Vol. 1, No. 77, 21 July1997
CENTRAL EUROPEAN SUPPORT FOR SLOVAK MEMBERSHIP IN NATO,
EU. The foreign ministers of the Czech Republic, Hungary, and Poland
issued a joint statement in Prague on 18 July saying they want
Slovakia to be granted NATO and EU membership, CTK reported.
Darius Rosati of Poland said Slovakia's membership in the two
organizations is in Poland's interest in terms of its nationhood and
defense needs. He added that Slovakia can count on backing from
Poland. Hungary's Laszlo Kovacs said that any dividing line between
Hungary and Slovakia is out of the question, adding that Budapest
wants Slovak foreign policy to be pro-European and pro-Atlantic.
Josef Zieleniec of the Czech Republic said that Slovakia's foreign
policy standing is causing considerable concern in the Czech Republic.
He added that "it is impossible to imagine Slovakia remaining for a
long time outside the political and economic organizations that will
be joined by the Czech Republic."
HUNGARIAN POLITICAL UPDATE. Christian Democratic People's Party
Chairman Gyoergy Giczy said on 18 July that he intends to dissolve
the party's parliamentary faction. He said the faction has distanced
itself from the party by refusing to follow policies set out by the
party leadership (see "RFE/RL Newsline," 16 July 1997). Giczy will
also ask parliamentary speaker Zoltan Gal to rescind the faction's
right to use the party's name. Meanwhile, Interior Minister and Free
Democrat leader Gabor Kuncze rejected founding party member
Gaspar Miklos Tamas's proposal that the party quit the governing
coalition and join the opposition until at least 2002. In a recent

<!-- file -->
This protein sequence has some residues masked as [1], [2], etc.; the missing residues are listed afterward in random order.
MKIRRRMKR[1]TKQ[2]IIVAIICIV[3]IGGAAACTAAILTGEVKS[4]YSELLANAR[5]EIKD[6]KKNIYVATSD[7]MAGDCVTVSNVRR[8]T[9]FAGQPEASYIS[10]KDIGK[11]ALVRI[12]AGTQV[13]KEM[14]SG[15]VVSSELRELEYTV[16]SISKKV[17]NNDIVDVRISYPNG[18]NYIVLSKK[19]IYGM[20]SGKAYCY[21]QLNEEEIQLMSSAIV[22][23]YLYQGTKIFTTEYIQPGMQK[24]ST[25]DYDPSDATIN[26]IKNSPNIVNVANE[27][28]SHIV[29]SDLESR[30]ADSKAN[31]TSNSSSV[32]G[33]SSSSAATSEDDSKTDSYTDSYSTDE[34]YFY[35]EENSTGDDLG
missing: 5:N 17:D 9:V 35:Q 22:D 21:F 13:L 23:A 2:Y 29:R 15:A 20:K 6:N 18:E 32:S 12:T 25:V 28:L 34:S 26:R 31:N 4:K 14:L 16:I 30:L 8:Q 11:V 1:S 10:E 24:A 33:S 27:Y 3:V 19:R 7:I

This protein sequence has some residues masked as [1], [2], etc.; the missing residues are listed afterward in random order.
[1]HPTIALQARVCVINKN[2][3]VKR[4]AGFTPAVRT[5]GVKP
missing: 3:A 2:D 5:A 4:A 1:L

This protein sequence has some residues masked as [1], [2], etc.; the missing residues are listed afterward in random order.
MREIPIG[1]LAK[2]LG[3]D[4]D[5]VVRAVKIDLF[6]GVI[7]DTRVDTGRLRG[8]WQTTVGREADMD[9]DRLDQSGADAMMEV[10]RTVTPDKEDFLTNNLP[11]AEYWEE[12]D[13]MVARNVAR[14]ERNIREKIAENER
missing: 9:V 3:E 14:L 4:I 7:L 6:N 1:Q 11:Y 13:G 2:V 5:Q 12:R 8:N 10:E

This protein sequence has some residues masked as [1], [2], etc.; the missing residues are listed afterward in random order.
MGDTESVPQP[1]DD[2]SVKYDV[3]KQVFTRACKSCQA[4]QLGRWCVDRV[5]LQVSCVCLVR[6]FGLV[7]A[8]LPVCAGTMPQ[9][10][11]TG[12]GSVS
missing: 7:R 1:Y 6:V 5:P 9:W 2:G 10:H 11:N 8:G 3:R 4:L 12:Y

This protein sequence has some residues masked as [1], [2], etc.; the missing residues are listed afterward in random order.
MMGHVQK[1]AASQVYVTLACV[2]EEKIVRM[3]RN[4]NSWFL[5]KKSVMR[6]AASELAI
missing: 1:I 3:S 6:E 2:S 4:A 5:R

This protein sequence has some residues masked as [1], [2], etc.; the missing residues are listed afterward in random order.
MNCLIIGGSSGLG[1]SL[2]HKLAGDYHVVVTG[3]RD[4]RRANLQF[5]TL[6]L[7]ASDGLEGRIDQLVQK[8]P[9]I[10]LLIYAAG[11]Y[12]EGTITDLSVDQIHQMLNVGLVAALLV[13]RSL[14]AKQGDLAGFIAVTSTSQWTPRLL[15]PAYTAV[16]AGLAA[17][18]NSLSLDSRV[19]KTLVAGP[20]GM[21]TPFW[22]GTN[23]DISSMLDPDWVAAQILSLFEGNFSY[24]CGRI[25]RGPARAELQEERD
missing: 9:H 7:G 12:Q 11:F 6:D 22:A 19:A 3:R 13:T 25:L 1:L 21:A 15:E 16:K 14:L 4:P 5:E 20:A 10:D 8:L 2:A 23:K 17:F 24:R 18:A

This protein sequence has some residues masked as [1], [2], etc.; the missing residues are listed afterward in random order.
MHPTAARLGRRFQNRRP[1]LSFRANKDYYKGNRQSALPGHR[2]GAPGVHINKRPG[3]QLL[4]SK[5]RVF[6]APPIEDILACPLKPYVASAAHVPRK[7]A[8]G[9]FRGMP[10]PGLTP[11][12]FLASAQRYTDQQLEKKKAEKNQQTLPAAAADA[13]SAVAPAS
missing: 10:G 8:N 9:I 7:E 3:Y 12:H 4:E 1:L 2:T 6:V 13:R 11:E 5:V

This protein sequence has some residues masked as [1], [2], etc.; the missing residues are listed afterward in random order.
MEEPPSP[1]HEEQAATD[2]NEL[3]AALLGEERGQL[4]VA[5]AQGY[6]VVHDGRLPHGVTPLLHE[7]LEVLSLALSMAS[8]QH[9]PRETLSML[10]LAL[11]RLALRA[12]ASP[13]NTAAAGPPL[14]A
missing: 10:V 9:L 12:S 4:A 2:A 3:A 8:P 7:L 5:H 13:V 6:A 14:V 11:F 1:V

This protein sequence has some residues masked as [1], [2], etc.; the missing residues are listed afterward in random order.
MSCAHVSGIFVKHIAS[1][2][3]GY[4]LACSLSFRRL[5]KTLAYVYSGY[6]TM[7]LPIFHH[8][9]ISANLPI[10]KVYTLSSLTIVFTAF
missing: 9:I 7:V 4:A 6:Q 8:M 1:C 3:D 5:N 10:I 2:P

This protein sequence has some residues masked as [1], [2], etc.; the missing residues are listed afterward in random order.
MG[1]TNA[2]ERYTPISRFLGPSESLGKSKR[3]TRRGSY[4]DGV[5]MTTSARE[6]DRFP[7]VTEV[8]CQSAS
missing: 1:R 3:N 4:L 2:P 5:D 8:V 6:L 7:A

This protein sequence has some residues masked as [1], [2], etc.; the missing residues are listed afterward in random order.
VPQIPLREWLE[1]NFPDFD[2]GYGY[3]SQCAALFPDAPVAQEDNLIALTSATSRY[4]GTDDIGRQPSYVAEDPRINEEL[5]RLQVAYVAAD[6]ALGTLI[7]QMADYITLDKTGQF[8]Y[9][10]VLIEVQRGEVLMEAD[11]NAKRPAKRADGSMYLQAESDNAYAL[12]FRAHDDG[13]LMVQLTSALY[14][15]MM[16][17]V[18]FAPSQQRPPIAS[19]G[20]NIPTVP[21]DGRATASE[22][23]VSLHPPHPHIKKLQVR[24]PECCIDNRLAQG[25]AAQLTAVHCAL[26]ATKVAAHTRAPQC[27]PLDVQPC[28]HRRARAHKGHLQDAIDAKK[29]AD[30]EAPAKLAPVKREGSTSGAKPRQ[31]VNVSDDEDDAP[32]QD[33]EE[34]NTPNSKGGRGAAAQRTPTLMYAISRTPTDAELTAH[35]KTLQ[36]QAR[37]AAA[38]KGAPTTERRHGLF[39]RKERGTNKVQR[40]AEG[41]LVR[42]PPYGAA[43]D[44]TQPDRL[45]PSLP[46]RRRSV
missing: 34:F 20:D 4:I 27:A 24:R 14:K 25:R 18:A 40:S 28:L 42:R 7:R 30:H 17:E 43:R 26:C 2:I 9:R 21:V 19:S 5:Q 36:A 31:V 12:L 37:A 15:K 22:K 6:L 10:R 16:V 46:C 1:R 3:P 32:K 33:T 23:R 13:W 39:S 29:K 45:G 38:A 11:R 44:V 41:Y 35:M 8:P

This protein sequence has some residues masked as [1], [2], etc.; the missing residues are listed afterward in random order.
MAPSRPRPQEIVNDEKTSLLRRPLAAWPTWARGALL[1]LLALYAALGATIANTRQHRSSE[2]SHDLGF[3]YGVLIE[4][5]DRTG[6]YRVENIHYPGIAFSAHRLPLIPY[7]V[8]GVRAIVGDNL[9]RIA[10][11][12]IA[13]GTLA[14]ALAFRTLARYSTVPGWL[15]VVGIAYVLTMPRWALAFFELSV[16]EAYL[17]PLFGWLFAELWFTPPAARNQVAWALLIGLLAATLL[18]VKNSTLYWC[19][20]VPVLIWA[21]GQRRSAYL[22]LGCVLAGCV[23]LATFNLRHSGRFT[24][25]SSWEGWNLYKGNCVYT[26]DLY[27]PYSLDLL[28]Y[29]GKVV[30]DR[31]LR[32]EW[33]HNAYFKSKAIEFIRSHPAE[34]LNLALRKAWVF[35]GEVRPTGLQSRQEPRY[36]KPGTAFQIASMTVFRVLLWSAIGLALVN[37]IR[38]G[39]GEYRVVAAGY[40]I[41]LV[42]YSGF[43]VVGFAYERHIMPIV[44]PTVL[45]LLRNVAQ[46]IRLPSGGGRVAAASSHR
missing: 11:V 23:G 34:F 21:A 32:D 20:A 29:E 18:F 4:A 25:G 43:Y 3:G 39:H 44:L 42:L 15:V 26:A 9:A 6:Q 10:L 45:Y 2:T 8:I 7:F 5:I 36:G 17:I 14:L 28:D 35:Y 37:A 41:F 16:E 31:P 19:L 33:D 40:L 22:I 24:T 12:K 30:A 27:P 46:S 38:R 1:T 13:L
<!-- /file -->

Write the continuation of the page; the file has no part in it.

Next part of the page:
opinion poll published by "Magyar Hirlap" on 19 July, the Free
Democrats received the support of only 9 percent of decided voters.
The Socialist Party led with 32 percent.
HUNGARIAN OFFICIALS ON "OPERATION BIRCH TREE." National
Security Committee Chairman Imre Konya has rejected accusations
that the civilian secret services conducted an unlawful operation
against politicians involved in the so-called "Operation Birch Tree"
scandal (see "RFE-RL Newsline", 12 June 1997), Hungarian media
reported on 19 July. Commenting on the committee's final report,
which was completed on 16 July, Konya and Ferenc Koeszeg of the
Free Democrats said they did not made the document public
immediately as Secret Services Minister Istvan Nikolits had wanted
to examine it for potential state or service secrets leaks. They also
said that one newspaper misled the public by reporting only on
irregularities by the Intelligence Office's staff. They stressed that the
report also points out errors committed by Nikolits and his
BILINGUAL SIGNS TAKEN DOWN IN ROMANIA. The Targu Mures
prefect on 19 July ordered that six signs in both the Hungarian and
Romanian languages be taken down. The prefect acted on the orders
of the government after unidentified persons painted the colors of
the Romanian national flag on the signs, which had been put the
previous day. The government says the signs have first to be
approved by the local government council. The Executive Committee
of the Hungarian Democratic Federation of Romania said on 20 July
that the dismantling of the signs "is in violation of international
accords signed by Romania" and "gravely affect the process of the
country's democratization." In line with a recent government
ordinance, bilingual signs are allowed where ethnic minorities make
up 20 percent or more of the population.
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